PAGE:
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Microsoft Might be Ready to Dominate the Next Generation

Playing Catch-Up

As the current generation of consoles winds down in preparation for the transition to new hardware in 2020, it’s safe to say that Sony has come out on top through the past six years. While we don’t have Xbox sales numbers since Microsoft stopped releasing them earlier this generation, right from the console reveals the going has been rough for Xbox, and while the Xbox One family is by no means a failure it certainly isn’t on par with the PS4 in terms of success.

But the winds may be changing. Sony hasn’t made any major missteps à la Xbox’s showing at E3 2013, but Microsoft has been taking recent steps to make the choice between the two console manufacturers more and more difficult. Without further ado, let’s look at what might give Xbox the edge in 2020 and beyond.

Xbox Game Pass and Project xCloud

Arguably the most enticing reason to own an Xbox today, particularly if you don’t own a gaming PC, is Xbox Game Pass. The subscription service gives users access to a catalogue of over 200 titles with games ranging from the first Xbox to the One with more being added regularly. Microsoft has even stated that every one of their first-party releases going forward will be available on Game Pass on release day, with the upcoming Gear 5 even releasing 3 days early for subscribers. At E3, Microsoft released Xbox Game Pass Ultimate, bundling together Game Pass for Xbox, Game Pass for PC, and Xbox Live Gold, and with it, there’s no question that it is the best-value games subscription service available today.

With such a large library of titles available for download, the subscription service completely outclasses Sony’s own, PS Now. Sony’s service touts streaming as its way to play (though recently has started allowing its PS4 games to be downloaded). But in case of streaming catches the mainstream quicker than expected, Microsoft is prepping their own streaming service, the mysterious Project xCloud. For now, much of the world (in particular, its bandwidth) isn’t quite up to the task to make streaming games, but Microsoft isn’t taking any chances on keeping up for the next generation.

Games with Gold reaches parity with PS Plus

For years, Sony’s PlayStation Plus appeared to consistently beat out Microsoft’s Games with Gold month-to-month, especially considering PS Plus offered more titles every month. Since the launch of the PS4, Sony’s online service had included not only two free PS4 games every month, but also PS3 and PS Vita titles. But last March, Sony announced a sizeable shake-up to the service by way of axing the monthly PS3 and Vita offerings, and this March they followed through, with only two PS4 titles now available each month.

Many had hoped Sony would quickly up the number of PS4 games given monthly, or that the reduction in the number of games would mean a large increase in the quality of the two PS4 games each month. Sadly, neither of these seem to have come to pass. Games with Gold, on the other hand, still releases two Xbox One games and an Xbox 360 title every month.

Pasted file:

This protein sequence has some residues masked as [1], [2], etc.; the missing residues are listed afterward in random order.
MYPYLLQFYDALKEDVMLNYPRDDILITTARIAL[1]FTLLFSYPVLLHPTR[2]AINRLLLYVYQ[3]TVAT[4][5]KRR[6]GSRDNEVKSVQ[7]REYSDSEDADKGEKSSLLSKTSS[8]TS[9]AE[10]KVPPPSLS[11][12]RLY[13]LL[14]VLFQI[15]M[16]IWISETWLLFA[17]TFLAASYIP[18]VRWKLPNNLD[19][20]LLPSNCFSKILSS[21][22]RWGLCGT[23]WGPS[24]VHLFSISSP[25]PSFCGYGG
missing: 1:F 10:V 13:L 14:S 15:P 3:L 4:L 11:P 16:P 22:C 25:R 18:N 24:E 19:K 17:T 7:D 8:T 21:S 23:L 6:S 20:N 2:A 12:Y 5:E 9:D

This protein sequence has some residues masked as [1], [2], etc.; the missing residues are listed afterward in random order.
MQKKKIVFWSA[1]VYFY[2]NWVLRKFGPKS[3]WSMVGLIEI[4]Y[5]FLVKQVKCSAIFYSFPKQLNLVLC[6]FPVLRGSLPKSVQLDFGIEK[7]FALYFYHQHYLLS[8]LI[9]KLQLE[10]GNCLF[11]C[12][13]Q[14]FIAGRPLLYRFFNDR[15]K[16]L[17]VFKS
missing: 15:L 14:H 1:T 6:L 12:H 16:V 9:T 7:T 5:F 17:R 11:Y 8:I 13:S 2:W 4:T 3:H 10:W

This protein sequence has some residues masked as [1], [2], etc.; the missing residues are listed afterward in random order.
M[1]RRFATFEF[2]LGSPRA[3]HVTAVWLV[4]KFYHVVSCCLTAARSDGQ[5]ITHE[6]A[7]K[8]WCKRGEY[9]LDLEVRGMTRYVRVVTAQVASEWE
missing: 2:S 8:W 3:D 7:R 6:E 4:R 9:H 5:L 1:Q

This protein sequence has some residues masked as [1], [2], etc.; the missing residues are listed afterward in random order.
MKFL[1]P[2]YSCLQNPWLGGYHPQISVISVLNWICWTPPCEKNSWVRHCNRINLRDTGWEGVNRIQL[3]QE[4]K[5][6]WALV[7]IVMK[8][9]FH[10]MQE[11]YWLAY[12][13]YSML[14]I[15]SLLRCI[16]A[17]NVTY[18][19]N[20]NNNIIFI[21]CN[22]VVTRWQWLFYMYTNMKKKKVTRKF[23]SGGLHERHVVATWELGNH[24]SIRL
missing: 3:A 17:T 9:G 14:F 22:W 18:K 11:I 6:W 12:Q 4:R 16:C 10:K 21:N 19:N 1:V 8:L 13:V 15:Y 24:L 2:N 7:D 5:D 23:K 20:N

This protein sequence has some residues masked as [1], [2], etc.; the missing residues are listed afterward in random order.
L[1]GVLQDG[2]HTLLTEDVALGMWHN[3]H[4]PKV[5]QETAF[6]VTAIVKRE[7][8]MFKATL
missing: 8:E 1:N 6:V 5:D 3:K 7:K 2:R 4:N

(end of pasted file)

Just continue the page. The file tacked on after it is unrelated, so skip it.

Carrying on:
The release of the next consoles will likely see some changes to the makeup of the monthly PS Plus and Xbox Live Gold lineups, but for now, Microsoft holds at least a slight advantage after PS Plus having the edge for most of the generation.

Recent Studio Acquisitions

In this day and age, it shouldn’t be controversial to say that the PS4 has better exclusives than the Xbox One. Unless you’re a diehard Halo or Gears fan, it’s difficult to resist brilliant Sony exclusives like Uncharted, God of War, Spider-Man, and Bloodborne, to name just a few.

Microsoft seems to have recognized this and have been reacting by purchasing some major studios. Double Fine, Ninja Theory, Obsidian, and more have been acquired by Microsoft over the past few years. Sony still appears to have more and better-announced exclusives for the near future (The Last of Us Part 2, Ghost of Tsushima, etc.), but in the next year or two, we should expect a pretty massive explosion of announcements and releases from Microsoft as their new studios kick into gear.

PC Compatibility

The Xbox Play Anywhere program launched in 2016, allowing players to purchase participating games for either Xbox One or Window 10 and to receive copies for both platforms. Play Anywhere titles share progress and achievements and often support cross-play. The program is part of Microsoft’s hope to more closely integrate Xbox with PC, and could reasonably result in PC players to purchase an Xbox by easing them in with a preexisting library of their own games.

Also in their bid for more PC players, Microsoft has begun moving away from the oft-maligned Microsoft Store. Rather than attempting to salvage the store and turn it into something more welcoming for gamers, they launched a totally new Xbox app at E3 2019 alongside Xbox Game Pass PC. The app lets players access their games library, Game Pass, and a store for games, thankfully cutting out the need for the unwieldy Microsoft Store when it comes to buying and playing.

Just because Sony is on top right now, doesn’t mean they will continue to be in the era of the PS5 and Project Scarlett. We’ve seen the big dog fall before, with the Xbox 360 holding the upper hand over the PS3 throughout last gen. And Microsoft has been doing a number of things right over the past few years, to the point where it looks as if they really could have a shot at being the dominant player in the next generation of consoles.

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